After Brock was in handcuffs, the deputy put him into the back seat of his cruiser. Brock was bloodied and his glasses were broken, but, he said, he still didn’t know why the deputy had stopped him in the first place.
In the version of events laid out in the 11-page incident report Benza filed in February, he did not mention seeing Brock flip him off. And in an interview with The Times this week, Benza’s attorney said that the person Brock passed on the side of the road wasn’t his client, but another law enforcement officer probably from another agency.
“It was not a retaliation for being flipped off,” Yu said. “It was a pretext stop, and police do that all the time — if you don’t like it, tell the legislature to change the law.”
According to Brock’s lawyer, though, the timing of events and the activity log for the patrol cruiser undermine Yu’s claim that it was a different officer.
Yu also said the force his client used was justified because it initially appeared that Brock was beginning to walk away from the deputy.
“If you allow the suspect to walk away, shame on you because you can get killed,” he said.
In the incident report, Benza admitted to grabbing Brock’s arm and then punching him repeatedly but said it appeared the man was “about to throw a punch.” During the struggle, the deputy said, Brock “attempted to rip my skin from my hand” by repeatedly biting him.
But a paramedic’s report from the scene did not mention any bite marks. And when Benza went to a hospital later, a physician assistant wrote that there were “no bite marks at this time.”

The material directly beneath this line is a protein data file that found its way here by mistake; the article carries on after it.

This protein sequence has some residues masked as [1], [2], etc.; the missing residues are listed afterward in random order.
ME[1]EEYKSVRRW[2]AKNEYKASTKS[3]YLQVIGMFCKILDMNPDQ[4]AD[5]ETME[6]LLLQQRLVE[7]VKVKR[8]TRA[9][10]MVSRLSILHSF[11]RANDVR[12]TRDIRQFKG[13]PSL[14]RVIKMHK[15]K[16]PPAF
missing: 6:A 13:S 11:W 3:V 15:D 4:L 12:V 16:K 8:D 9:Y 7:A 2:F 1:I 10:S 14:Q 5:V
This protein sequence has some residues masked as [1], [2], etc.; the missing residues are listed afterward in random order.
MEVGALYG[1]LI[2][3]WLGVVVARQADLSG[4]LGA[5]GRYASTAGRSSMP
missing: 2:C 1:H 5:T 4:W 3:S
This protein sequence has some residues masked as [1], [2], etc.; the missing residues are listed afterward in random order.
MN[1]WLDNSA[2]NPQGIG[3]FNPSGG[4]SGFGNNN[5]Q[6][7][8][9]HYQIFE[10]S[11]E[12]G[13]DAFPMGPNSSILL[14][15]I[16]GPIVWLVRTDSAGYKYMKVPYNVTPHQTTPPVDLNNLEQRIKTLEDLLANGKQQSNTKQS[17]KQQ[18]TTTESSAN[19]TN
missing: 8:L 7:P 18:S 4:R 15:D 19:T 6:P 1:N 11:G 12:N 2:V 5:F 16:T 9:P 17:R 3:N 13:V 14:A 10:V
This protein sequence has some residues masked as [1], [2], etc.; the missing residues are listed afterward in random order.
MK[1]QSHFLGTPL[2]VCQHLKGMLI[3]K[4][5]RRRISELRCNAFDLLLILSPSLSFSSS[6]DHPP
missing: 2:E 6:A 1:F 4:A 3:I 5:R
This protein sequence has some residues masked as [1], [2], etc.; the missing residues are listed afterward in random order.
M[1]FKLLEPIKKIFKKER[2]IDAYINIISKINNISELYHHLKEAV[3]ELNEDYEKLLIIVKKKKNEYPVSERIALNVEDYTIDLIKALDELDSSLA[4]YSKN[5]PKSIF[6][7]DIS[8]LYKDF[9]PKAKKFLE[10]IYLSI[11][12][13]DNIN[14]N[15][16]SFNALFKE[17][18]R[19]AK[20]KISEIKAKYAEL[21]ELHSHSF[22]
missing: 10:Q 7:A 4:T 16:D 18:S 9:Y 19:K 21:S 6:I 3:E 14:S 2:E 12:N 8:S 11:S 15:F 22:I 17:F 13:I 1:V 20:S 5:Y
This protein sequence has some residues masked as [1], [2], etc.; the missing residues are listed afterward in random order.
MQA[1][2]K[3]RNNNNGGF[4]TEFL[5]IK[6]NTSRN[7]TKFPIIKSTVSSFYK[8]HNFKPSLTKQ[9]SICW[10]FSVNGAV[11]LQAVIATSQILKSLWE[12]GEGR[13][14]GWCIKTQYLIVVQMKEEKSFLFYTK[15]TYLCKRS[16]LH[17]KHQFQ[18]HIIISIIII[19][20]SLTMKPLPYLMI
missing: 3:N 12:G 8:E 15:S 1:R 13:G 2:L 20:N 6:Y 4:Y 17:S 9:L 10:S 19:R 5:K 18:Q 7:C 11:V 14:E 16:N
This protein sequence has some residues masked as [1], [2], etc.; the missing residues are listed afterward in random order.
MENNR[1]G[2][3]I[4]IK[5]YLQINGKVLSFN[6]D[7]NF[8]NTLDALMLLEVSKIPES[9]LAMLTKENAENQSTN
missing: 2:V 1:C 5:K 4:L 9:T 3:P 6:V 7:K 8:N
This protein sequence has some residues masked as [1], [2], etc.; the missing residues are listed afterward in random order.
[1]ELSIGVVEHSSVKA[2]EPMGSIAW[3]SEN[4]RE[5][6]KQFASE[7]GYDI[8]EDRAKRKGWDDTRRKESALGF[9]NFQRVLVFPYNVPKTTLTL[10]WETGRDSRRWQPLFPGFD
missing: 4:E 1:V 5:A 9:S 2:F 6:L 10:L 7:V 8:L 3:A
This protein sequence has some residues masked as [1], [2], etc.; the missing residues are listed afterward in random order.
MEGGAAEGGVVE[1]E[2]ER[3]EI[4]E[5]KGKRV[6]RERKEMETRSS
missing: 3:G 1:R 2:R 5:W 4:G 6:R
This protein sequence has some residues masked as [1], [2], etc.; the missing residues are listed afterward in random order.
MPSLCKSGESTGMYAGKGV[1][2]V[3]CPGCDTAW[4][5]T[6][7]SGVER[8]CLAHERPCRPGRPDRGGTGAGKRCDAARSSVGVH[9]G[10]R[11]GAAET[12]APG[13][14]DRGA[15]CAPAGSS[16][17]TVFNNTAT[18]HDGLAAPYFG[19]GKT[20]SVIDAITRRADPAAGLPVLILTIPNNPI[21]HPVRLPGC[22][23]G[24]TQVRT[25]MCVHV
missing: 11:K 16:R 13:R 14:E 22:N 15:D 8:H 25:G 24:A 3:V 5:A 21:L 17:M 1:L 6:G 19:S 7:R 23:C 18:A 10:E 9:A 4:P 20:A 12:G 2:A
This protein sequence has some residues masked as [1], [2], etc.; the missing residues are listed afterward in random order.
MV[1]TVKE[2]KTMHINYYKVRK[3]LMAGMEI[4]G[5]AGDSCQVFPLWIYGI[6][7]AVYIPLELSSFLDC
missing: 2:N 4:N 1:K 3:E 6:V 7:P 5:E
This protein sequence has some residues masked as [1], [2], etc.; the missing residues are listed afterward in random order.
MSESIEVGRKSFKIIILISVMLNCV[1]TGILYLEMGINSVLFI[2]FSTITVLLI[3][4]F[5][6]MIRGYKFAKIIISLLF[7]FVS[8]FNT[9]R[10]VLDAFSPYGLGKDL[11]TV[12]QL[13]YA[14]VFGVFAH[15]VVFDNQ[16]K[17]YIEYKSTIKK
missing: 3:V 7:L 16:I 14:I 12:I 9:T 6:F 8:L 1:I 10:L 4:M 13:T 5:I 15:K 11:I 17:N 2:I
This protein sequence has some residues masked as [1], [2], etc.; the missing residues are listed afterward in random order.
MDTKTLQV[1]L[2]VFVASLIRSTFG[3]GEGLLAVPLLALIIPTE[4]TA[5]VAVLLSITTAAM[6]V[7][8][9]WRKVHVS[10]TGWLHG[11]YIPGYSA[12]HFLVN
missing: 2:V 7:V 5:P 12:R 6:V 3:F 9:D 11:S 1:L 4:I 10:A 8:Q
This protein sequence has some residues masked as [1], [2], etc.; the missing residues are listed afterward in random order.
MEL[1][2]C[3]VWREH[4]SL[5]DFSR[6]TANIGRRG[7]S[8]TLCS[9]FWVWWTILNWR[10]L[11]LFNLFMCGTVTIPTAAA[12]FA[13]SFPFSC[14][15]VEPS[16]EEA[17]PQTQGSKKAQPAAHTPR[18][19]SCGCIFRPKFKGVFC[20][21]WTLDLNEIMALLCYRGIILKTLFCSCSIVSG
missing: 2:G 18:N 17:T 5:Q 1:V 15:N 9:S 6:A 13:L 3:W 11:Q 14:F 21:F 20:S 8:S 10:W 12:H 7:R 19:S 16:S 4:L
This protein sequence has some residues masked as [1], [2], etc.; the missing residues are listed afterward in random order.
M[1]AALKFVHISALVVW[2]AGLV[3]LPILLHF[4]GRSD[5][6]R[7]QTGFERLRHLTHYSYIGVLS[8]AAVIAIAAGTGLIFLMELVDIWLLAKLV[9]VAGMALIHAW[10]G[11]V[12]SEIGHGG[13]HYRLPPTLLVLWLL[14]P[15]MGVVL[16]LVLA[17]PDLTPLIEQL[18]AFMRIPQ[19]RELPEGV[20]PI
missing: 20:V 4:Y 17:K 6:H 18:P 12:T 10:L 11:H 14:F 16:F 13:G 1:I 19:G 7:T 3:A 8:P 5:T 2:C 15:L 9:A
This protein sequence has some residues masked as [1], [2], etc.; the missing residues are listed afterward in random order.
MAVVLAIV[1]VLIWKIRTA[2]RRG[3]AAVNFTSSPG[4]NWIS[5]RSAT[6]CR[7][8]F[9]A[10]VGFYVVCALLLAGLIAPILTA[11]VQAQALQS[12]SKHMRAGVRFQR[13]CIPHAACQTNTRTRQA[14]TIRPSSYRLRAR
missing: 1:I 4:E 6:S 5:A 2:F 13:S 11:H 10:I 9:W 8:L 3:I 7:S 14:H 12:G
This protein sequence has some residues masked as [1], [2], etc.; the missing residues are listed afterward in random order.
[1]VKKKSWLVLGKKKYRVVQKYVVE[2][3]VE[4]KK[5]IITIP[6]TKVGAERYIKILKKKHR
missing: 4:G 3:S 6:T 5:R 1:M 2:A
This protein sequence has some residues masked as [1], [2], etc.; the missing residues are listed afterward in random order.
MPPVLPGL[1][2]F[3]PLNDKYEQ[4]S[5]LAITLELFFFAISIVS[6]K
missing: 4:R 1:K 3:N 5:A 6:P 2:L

In interviews with The Times, Brock denied biting the deputy.
After he was taken to the Norwalk station for booking — on three felonies and one misdemeanor — Brock was asked to give a statement, during which he explained he is transgender.
“So you’re a girl?” he said one jailer asked him.
When Brock said he wasn’t, the man asked whether he had a penis — and Brock said he did, explaining the effects of the hormones that he’d been on for years. After one jailer asked for proof, Brock said, he spent a few awkward minutes in a bathroom showing her his genitalia before he was ultimately placed in a women’s holding cell.
Though his family bailed him out that evening, Brock said he lost his job four days later after state authorities notified the school of his pending charges.
Now, he said, he hopes to get his job back. In the coming weeks, Brock said, he and his lawyer also plan to file a formal lawsuit against the county based on the notice of claim. Aside from recounting details of the incident in Whittier, the notice says that others in the department allegedly warned Benza the entire incident had been caught on camera and helped him come up with a “knowingly false justification” for arresting Brock by claiming he’d “allegedly bit Benza’s right hand.”
The use-of-force investigation that followed — which cleared Benza of any wrongdoing — was allegedly “falsified and distorted” to further justify the criminal charges against Brock, the notice of claim says. The requested damages will be more than $10,000, according to the document.
The Sheriff’s Department has been under intense scrutiny in recent weeks for two other use-of-force incidents caught on camera, including one in which a deputy punched a woman in the face while trying to take her child. In that case, Sheriff Robert Luna condemned the incident as “completely unacceptable “ and relieved the deputy of duty. The woman has since filed suit and the FBI is now investigating.